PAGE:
Learn something new every day More Info... by email
Lateral medullary syndrome is a neurological disease named for the area of injury from which it originates: the lateral part of the medulla oblongata, which is the lower half of the brain stem. It is sometimes called posterior inferior cerebellar artery syndrome because the condition involves a blood vessel instrumental in supplying blood to the brain. Other terms include Viesseaux-Wallenberg syndrome and Wallenberg-Foix syndrome. These terms were named after the three men who contributed to the initial research and description of the disease, German internist and neurologist Adolf Wallenberg, Swiss physician Gaspard Vieusseux, and French internist and neurologist Charles Foix.
A thrombosis, or blood clotting, in the vertebral artery — which runs across the neck around the medulla oblongata — results in lateral medullary syndrome. The largest branch of the vertebral artery, the posterior inferior cerebellar artery (PICA), is particularly affected. The PICA is one of the major suppliers of oxygenated blood to the cerebellum, the region of the brain responsible for motor control.
Other affected blood vessels include the superior middle and the inferior medullary arteries. With the lack of blood supply, necrosis, which is the death of tissue due to disease, occurs at the lateral part of the medulla oblongata. The result is the loss of temperature and pain sensation on the side of the body and face opposite of where the infarct, or the localized area of dead tissue, is located.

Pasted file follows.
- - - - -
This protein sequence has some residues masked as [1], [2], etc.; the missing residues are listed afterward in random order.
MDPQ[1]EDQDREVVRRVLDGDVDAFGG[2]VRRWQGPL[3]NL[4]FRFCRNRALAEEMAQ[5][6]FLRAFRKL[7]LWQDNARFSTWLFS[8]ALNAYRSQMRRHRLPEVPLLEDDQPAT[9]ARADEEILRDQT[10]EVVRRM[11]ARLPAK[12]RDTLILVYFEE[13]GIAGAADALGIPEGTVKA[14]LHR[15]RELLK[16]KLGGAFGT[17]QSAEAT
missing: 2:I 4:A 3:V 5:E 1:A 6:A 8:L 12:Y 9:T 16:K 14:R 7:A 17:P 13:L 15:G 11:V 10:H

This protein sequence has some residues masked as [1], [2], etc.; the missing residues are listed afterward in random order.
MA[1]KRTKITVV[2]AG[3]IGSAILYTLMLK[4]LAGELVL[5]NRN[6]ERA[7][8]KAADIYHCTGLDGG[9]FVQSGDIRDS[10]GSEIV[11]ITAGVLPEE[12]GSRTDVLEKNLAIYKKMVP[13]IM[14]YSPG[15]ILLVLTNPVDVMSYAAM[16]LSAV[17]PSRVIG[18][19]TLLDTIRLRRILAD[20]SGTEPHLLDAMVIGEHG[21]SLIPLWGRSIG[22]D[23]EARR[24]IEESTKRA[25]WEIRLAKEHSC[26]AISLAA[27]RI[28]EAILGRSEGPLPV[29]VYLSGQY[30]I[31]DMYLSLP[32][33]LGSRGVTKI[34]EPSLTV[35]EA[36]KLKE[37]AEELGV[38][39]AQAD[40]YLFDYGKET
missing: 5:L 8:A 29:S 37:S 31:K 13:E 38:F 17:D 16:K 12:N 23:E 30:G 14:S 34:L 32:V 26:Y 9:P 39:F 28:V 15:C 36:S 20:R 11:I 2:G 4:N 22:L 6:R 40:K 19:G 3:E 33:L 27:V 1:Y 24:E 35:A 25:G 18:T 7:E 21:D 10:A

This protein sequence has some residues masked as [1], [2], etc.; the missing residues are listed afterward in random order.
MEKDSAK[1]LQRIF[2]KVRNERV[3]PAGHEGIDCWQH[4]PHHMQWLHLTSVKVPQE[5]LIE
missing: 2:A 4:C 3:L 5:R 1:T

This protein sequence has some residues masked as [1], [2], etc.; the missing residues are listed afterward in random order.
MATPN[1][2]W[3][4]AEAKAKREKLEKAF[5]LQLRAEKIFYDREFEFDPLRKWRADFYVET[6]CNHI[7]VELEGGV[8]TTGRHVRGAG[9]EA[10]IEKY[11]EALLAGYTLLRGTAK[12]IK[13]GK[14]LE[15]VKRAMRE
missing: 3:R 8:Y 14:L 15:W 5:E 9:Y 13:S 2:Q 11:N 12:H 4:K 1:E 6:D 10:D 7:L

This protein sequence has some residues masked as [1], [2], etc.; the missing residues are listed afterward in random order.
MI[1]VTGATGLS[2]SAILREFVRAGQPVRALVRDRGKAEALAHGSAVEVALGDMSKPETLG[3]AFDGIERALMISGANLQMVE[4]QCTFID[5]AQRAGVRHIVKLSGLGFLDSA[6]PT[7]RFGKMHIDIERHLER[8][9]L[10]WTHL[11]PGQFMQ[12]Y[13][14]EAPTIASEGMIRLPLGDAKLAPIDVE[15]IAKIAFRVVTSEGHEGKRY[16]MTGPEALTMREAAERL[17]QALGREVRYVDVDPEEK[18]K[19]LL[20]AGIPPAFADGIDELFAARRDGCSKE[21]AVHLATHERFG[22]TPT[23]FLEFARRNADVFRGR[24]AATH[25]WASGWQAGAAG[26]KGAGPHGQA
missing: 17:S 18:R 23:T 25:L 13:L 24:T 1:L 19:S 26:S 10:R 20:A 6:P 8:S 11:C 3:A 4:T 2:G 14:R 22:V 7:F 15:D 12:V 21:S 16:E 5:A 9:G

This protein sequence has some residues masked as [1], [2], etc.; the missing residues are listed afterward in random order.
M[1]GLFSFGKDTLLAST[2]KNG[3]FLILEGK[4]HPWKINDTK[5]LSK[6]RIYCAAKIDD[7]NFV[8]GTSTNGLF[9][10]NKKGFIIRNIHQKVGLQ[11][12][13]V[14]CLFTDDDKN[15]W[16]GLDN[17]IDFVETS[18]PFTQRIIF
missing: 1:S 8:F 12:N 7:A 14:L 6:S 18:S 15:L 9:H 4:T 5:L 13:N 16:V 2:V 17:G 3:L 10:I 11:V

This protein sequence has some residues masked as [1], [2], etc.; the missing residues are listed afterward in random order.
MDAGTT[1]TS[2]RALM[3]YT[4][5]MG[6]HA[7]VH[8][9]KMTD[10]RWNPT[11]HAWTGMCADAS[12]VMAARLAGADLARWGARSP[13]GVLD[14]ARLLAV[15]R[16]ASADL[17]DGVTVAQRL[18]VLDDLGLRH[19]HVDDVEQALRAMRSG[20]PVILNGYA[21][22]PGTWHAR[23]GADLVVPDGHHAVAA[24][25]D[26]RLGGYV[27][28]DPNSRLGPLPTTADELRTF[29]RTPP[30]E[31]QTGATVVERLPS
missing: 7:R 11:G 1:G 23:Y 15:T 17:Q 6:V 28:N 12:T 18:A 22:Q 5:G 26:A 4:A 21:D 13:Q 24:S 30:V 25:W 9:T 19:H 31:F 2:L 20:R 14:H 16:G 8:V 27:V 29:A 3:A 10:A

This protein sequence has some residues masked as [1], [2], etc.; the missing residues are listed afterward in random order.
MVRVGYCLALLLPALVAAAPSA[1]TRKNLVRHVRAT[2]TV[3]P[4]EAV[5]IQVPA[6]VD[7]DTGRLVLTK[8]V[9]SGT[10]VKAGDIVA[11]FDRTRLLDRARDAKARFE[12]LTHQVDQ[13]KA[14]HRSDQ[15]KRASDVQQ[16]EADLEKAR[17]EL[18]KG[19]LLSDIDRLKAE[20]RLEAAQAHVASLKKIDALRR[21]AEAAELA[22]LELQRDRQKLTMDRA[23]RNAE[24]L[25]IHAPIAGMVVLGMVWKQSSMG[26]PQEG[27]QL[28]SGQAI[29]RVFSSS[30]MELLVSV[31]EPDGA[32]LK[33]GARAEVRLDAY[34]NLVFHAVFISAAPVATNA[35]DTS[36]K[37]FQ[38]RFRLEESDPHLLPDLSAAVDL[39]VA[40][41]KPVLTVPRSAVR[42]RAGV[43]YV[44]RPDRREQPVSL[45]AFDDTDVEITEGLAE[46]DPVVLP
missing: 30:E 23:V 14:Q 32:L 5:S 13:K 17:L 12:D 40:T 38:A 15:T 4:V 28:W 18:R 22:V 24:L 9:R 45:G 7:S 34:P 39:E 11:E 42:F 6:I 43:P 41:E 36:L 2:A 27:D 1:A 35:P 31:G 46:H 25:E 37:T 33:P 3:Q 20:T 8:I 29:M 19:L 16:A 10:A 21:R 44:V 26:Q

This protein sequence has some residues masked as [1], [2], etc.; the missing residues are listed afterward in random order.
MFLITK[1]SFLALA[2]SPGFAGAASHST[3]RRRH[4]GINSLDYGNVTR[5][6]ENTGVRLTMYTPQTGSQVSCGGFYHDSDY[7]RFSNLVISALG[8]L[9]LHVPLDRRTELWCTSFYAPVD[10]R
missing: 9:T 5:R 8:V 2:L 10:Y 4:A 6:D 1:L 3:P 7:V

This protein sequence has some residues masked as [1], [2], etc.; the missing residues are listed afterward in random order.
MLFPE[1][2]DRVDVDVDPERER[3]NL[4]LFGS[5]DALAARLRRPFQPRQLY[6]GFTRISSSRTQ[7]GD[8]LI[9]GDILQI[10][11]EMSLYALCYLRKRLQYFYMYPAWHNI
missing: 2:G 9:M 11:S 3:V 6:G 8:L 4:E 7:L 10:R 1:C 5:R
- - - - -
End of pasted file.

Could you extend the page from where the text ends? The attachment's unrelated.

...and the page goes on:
The most well-known symptom of lateral medullary syndrome is dysphagia, or difficulty in swallowing. This occurs because of paralysis in the muscles of the palate, or roof of the mouth, and the larynx, or voice box. Other common symptoms include nausea, dizziness, vomiting and facial pain. Some people might experience coordination problems such as ataxia, or the loss of muscular coordination, and nystagmus, which are involuntary eye movements.
Physicians focus on treating lateral medullary syndrome by relieving the symptoms associated with it so that patients can return to their everyday activities to the very best of their ability. For instance, patients with difficulty swallowing usually require the insertion of a feeding tube through the mouth or rely on gastrostomy, which is a stomach operation. Medications such as gabapentin are used to combat pain. Physicians typically recommend blood thinners such as warfarin, as such medications stop blood from clotting.
Prognosis for lateral medullary syndrome varies from patient to patient. Some people may experience a symptomatic decrease in the space of a few months or even weeks. Others, however, are not so lucky, as the neurological problems they contracted from lateral medullary syndrome may remain with them for the rest of their lives.